Vietnamese refugees thank the crew of the USS John Young 40 years after rescue

Julia LeDoux
January 22, 2020 - 2:44 pm

Photo courtesy of Marc Cohen

The crew of the USS John Young didn't expect to be thanked by a group of Vietnamese refugees it plucked from the Wester Pacific back in April of 1981, but that's exactly what recently happened. 

"We're grateful to have survived and on behalf of all family members, I deeply thank the US  and the USS John Young's crew for their generosity." said An Tran, one of the refugees who was saved nearly four decades ago. 

Marc Cohen was the engineering officer aboard the Young as it made its maiden deployment through the South China Sea more than four decades ago. He has vivid memories of the day that  Lt. Mark Iverson told him a small boat was approaching the vessel.

“He had requested that we put the engineering plant in full power mode, which was not the standard for normal cruising, so I knew something was up,” Cohen said.

The small boat they spotted, was around 30 feet long and had a large number of Vietnamese refugees aboard.  It was towed to the Young, which took them aboard. 

“When the refugees came aboard they had been out to sea for three days, with no food, water or sanitary facilities,” he said. “There were 127 refugees on that first boat. I say that first boat because it was not the last.”

Photo courtesy of Marc Cohen

“There was a call throughout the ship that if the crew was able, any spare clothing that could be spared would be appreciated,” he continued.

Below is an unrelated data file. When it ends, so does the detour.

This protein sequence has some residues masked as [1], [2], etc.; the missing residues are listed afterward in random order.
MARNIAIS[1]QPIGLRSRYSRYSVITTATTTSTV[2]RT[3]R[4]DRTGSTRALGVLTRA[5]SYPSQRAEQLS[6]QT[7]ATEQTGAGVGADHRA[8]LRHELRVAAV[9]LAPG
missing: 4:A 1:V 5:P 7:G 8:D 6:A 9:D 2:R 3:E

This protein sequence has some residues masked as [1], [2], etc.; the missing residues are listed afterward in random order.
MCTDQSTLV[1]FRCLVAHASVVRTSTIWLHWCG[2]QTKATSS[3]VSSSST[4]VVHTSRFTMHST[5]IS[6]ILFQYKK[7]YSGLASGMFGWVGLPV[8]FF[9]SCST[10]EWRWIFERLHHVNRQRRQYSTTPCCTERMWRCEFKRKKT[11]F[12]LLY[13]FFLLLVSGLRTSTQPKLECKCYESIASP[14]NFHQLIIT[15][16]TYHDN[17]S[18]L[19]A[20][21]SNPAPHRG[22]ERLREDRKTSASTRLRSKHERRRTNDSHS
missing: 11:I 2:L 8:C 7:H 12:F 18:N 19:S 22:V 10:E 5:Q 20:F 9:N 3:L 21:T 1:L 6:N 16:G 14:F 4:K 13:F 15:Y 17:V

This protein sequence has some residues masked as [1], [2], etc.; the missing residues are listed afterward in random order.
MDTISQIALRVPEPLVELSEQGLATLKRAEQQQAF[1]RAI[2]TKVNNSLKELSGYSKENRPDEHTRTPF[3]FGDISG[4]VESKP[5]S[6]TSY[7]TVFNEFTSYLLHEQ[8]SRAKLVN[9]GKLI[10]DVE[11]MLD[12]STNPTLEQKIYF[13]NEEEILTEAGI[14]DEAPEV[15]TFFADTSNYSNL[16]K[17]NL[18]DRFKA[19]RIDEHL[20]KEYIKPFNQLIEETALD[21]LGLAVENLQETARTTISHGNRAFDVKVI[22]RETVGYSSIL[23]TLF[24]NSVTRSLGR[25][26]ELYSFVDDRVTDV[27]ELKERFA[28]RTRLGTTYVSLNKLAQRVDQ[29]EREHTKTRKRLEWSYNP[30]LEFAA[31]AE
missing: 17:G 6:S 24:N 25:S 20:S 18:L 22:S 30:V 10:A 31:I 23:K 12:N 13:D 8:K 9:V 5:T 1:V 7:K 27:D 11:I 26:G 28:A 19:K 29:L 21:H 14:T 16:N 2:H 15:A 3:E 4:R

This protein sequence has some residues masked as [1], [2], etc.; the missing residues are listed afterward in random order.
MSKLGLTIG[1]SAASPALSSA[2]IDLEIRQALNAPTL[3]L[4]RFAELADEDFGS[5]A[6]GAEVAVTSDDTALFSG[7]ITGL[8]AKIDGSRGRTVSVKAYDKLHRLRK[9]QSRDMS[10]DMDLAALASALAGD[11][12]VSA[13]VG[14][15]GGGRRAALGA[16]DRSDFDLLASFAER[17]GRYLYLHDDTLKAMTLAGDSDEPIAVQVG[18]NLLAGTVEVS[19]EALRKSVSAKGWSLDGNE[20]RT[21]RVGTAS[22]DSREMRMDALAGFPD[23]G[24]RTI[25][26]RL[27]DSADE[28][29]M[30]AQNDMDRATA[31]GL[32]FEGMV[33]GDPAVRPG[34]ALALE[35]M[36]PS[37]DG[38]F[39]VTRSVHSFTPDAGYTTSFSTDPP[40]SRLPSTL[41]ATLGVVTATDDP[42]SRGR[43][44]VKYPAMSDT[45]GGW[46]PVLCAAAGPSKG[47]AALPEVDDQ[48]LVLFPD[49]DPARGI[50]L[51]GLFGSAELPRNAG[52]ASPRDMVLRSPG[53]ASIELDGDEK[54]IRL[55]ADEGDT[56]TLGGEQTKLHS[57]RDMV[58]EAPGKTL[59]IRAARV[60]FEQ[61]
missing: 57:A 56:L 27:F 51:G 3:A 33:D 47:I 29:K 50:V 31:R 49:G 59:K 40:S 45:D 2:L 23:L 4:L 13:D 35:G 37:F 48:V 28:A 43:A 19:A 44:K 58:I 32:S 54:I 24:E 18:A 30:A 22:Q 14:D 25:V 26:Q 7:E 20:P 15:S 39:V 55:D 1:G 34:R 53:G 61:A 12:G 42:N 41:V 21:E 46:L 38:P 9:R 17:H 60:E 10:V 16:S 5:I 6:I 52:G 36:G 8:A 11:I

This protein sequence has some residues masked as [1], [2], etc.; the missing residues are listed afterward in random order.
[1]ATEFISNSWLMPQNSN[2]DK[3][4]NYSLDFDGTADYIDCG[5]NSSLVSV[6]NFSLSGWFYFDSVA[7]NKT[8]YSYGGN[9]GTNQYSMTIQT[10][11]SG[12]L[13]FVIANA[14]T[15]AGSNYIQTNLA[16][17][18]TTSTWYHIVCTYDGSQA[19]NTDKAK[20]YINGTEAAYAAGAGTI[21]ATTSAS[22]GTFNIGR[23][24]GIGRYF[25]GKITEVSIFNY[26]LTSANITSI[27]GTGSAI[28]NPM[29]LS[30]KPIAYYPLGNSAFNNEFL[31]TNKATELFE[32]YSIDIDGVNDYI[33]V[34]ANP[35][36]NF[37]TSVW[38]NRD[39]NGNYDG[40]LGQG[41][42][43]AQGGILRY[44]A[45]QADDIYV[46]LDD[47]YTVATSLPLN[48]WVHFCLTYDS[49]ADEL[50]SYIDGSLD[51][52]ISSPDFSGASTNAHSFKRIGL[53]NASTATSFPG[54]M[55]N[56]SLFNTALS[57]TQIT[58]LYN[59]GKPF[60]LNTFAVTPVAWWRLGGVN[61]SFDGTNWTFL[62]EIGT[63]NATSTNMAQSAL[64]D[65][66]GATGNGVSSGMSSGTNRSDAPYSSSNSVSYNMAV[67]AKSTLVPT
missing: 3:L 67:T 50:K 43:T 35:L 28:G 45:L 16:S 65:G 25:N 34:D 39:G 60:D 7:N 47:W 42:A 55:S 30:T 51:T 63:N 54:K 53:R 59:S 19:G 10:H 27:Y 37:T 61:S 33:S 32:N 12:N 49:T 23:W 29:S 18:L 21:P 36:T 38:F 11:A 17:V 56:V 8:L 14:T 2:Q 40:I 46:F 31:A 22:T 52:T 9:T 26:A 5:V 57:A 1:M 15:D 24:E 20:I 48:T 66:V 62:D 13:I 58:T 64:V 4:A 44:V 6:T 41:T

The refugees were also given blankets and bedding, Cohen said.

Soon after Cohen received a report that another small fishing boat had been spotted.

“This time it was a little bit different,” he said. “This boat was not alone, but was being threatened by pirates.”

The Young was placed between the refugee boat and the pirates, who left eventually left Cohen said.

Around 190 refugees were taken aboard the ship, including one woman who was around 7 months pregnant and another woman who came aboard with her infant daughter, Thao Nguyen.

“They told us of escaping the Communist regimes that had taken over after the fall of Saigon, now Ho Chi Minh City, how they had sacrificed everything rather than live under Communist rule,” he said. “The bravery of these people cannot be overstated.”

Cohen said when the refugees left Vietnam, they did not know if they would be rescued, die at sea or be killed by pirates.

“They only knew that they could not live under such an oppressive government in Vietnam,” he explained. “It was very emotional to hear their stories.”

The refugees spent several days aboard the ship before being dropped off at a camp in Singapore.

The unanswered question for Cohen and the rest of the crew for the next 40 plus years was what happened to the people they rescued?

They got their answer when some of those they saved walked in to thank them during a USS John Young reunion in Mobile, Alabama. 

Photo courtesy of Marc Cohen

Nguyen was among those who came to express her appreciation to the crew.

"If I can help someone else, I want to because I know I wouldn't be where I am if people didn't save me," she told WGN.

Cohen said that by sharing the story, the crew is hopeful more of those they rescued will come forward.  To learn more, visit

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